Last week I watched the Netflix Doc The Great Hack. It made me consider how our minds and decisions are increasingly being manipulated, not just with elections. I fear we are surrendering our curiosity, questioning and decision making capacity to machines that increasingly learn how to understand us, affect us and direct us.
This made me reflect on the imperative for curiosity. Does this seem like a non sequitur? Ok, let me expand.
Let’s start with Einstein.
Einstein said he was not a genius just passionately curious
In Episode 8 I interviewed Dave Birss. In Dave’s – Book How to Get to Great Ideas – Dave cites divergence as a crucial skill and references Einsteins youthful disruption in class; his failure to shine and divergence from the classroom norm that resulted in the failure and rejection, that in turn enabled him to to continue pursuing his unconventional thinking and thought experiments…without which he would not have developed his theory of relativity.
If curiosity is a vital ingredient to invention and discovery I’d adapt the quote we have used many times to this
‘success is not final, failure is not fatal, it’s having the curiosity and courage to continue that counts’
And maybe that is why in today’s world many autocratic consider curiosity to be a threat, challenging and disruptive.
So this made me think more about disruption.
We all strive for disruptive ideas in our industries as we to seek out competitive advantage, yet we discourage, marginalize or penalize the disruptors in our classrooms, schools, and universities, as we attempt to mold the unconventional to follow conventional thinking and suppress creativity. Ken Robinson was so right with his seminal 2006 TED talk.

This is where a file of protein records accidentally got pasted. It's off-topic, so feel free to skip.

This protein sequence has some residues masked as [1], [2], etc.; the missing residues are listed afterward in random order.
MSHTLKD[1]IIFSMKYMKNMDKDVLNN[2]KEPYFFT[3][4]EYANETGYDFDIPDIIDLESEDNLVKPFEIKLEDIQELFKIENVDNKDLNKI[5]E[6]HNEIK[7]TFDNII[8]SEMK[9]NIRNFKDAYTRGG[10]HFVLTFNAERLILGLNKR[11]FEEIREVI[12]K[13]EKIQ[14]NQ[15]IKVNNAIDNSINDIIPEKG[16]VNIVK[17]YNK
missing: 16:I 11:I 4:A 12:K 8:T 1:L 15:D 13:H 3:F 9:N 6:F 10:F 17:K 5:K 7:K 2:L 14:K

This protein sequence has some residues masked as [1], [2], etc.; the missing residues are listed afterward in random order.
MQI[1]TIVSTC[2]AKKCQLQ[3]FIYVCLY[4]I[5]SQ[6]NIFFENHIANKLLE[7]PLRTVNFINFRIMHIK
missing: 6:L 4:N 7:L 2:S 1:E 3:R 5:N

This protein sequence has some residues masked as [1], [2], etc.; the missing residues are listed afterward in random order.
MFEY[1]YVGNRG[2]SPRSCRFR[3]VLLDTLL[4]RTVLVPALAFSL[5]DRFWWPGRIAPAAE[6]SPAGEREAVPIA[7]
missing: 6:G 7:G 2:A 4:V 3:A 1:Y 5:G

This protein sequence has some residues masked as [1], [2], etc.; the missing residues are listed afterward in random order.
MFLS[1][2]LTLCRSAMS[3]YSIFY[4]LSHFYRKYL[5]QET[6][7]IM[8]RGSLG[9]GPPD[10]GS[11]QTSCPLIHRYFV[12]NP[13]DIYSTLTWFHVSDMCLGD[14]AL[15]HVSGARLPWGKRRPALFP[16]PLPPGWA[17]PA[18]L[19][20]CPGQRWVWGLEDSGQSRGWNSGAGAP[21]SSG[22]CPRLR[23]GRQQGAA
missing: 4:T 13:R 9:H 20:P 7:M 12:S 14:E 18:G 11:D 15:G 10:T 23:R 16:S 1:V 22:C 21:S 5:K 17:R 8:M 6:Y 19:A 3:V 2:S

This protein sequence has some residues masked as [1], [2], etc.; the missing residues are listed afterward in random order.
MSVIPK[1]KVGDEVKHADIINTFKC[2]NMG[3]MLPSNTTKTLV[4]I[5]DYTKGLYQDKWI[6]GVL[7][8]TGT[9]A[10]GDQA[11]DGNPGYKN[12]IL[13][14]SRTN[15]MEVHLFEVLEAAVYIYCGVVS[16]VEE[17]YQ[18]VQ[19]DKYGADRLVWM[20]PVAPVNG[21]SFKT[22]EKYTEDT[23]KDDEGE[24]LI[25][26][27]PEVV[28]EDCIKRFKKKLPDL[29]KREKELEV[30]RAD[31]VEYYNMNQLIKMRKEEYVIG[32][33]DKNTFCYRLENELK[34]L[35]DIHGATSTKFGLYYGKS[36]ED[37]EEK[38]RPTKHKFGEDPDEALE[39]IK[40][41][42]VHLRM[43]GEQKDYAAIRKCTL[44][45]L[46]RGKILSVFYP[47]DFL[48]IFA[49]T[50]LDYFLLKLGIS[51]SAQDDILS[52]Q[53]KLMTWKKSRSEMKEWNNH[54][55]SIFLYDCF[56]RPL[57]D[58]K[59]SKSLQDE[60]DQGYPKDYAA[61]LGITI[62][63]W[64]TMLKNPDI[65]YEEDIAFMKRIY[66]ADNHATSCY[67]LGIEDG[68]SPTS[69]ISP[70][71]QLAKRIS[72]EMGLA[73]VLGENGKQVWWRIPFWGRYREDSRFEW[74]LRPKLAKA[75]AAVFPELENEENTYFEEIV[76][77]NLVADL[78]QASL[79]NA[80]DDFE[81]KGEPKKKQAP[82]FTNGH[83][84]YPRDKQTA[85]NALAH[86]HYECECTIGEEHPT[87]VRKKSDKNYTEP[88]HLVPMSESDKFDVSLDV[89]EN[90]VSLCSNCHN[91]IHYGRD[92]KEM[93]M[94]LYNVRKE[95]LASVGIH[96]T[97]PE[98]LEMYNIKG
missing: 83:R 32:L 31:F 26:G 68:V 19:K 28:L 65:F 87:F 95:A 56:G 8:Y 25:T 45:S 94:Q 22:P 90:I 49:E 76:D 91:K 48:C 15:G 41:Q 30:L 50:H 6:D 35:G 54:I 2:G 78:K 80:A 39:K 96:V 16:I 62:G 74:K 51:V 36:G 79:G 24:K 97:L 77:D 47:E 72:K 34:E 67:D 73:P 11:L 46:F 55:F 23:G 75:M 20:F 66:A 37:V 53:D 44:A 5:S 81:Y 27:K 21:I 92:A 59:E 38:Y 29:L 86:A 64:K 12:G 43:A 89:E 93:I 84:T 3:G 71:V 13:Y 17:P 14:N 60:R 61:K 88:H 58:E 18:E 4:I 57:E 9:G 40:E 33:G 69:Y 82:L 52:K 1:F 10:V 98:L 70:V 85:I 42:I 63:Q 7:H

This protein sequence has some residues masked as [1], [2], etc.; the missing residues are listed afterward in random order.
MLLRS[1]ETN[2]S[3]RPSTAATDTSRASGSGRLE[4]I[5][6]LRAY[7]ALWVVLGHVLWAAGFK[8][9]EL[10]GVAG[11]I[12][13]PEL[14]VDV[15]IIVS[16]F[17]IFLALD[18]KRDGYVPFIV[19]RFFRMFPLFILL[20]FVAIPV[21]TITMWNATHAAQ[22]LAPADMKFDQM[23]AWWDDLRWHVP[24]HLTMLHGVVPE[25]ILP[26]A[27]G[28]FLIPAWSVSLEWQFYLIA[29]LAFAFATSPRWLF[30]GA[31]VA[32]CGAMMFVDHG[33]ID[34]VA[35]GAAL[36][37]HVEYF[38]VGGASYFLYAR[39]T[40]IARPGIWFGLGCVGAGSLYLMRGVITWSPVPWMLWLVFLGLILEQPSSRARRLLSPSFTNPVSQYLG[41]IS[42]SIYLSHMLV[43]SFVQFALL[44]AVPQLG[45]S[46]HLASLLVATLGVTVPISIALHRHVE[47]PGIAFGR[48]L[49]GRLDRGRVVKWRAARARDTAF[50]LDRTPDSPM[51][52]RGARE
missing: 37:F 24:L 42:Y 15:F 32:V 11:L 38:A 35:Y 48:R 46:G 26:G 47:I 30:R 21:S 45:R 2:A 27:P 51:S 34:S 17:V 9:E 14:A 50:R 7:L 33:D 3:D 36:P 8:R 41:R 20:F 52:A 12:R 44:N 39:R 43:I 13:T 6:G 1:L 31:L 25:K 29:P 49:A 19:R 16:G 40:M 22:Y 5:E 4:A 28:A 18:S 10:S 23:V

Why is curiosity and creativity more important than ever?
Reality check: We live in a world that rewards specialization. As armies of digital specialists expand to fuel and power digital factories and output in a way that mirrors the specialisms of the Industrial Age, and the methods of Frederick Winslow Taylor’s scientific management approach, we need to face the near and present danger that AI and machine learning pose.
As AI encroaches on all industries, we as individuals need to cultivate new skills and knowledge to empower our ability to evolve and develop new creative domain experience and expertise we will need to remain relevant and employable in a world where new abilities, skills and jobs, and maybe never before imagined, will emerge.
Curiosity is our passport stamp to future survival.
We need to reconnect with that wondrous childlike curiosity where we seek to learn more and question everything, especially the status quo.
As algorithms increasingly influence and determine our decisions, based on recommendations, and as bad actors strive to hack our hearts and feelings, we humans are at risk of becoming the programmable automatons, slaves to the machines we have built.
An algorithmically curated world hinders divergent thinking. We are no longer exploring if we are served up everything.
Curiosity is an innately human act of rebellion against these machines-driven and dictated recommender decision engines.
Curiosity and non-conformist thinking must become our ultimate, inalienable and final human right. The freedom of thought, to wonder, and discover, through serendipity. The right to question and ask why? Or Why not? To challenge the answers we are given.
We need the courage to dare, to desire and delight in being different, to seek out, summon and surround ourselves with those vital sparks that start a cascade of creativity, feed our yearning for learning, and delight in divergence.
So I leave you with this, I call on you all to activate, accentuate and accelerate your innate curiosity, to fuel creativity in yourself, your teams and most importantly your children.
To embrace and apply empathy, as our guest No4 Michael Ventura purports, as this will bring us together as humans.
To dare to dream big ideas, to seek the impossible, and be prepared to collaborate with people you might never imagine and you explore paths toward making your own ideas, little or big, possible.
That’s all for now folks – see you next week.